Titration Calculations

Before you go any further, check that you can do the following…

* Calculate: Relative molecular masses from a given chemical formula

* Calculate: Number of Moles  from the mass/RMM equation

* Manipulate: The number of moles equation to get the form you require.

 When you are confronted by a Titration calculation the first rule is:

 

DON’T PANIC!

 

The Second rule is read through the question very carefully.

The Third rule is read through the question carefully again!

 

We are now going to look at a question and hopefully guide the unbelievers (henceforth known as infidels) through a titration calculation. If you know how to do these, go straight to the questions at the end.

The question:

10.0 cm3 of a solution of potassium hydroxide was titrated with a 0.10 M[1] solution of hydrochloric acid. 13.5 cm3 of the acid was required for neutralization. Calculate the concentration of the potassium hydroxide solution.

Step 1

Write down everything you know. Placing the one you know most about on the left (you don’t have to do this, but its just a good idea).

 

Hydrochloric Acid                                                      Potassium hydroxide

Volume used = 13.5 cm3                                          Volume used = 10.0 cm3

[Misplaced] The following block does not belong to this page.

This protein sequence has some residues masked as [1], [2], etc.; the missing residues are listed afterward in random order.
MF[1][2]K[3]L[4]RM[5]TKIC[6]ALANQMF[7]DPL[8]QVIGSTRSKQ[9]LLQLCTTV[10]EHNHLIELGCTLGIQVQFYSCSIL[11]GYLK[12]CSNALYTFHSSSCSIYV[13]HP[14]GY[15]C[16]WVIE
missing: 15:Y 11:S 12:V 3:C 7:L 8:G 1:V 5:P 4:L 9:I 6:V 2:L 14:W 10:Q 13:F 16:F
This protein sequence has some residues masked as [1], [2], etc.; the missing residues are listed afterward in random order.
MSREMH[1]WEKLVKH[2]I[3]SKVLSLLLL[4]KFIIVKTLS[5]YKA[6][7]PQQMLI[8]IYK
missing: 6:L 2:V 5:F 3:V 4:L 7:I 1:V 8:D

Concentration = 0.10 M                                            Concentration = TBD[2]

Step 2

Write the equation or as much as you know about it.

 HCl(aq) + NaOH(aq) → NaCl(aq) + H2O(l)

 This is necessary to check out the ratios of reactants – in this case 1:1 so we don’t have to worry about any ratios.

Step 3

Calculate the Number of Moles used of the reactant you know most about. In this case the HCl(aq)

 

The rule here is Number of Moles = volume × concentration

Step 3

Work out how many moles of the unknown you have used, this is where you may need to multiply up or down the number of moles, so if 1 mole of HCl needed 2 mol of potassium hydroxide, then at this point you would multiply the number of moles of HCl by 2. In this case this is unnecessary.

 

Number of moles of HCl = 0.0014 mol

 

Number of moles KOH = 0.0014 mol – they react in a one to one ratio

Step 4

 

Work out the concentration of the potassium hydroxide.

 

 

Concentration = 0.14 M

Questions

 

1.                  Sodium ethanedioate, Na2C2O4, can be made into a solution of an exact and reliable concentration and so can be used as a standard solution for checking the concentration of a solution containing sulphuric acid. The reaction is summarized by the equation:

 

Na2C2O4 + H2SO4 Na2SO4 + (CO2H)2

 

In a particular experiment 10.0 cm3 of a 0.50 M solution of sodium ethanedioate was found to react with 8.7 cm3 of sulphuric acid. Find the concentration of the concentration of the sulphuric acid.

 

2.                  The equation for the reaction of sodium hydroxide solution with sulphuric acid is:

 

2NaOH(aq) + H2SO4(aq) Na2SO4(aq) + 2H2O(l)

 

 

 

 

[1] M = mol dm-3

[2] To be determined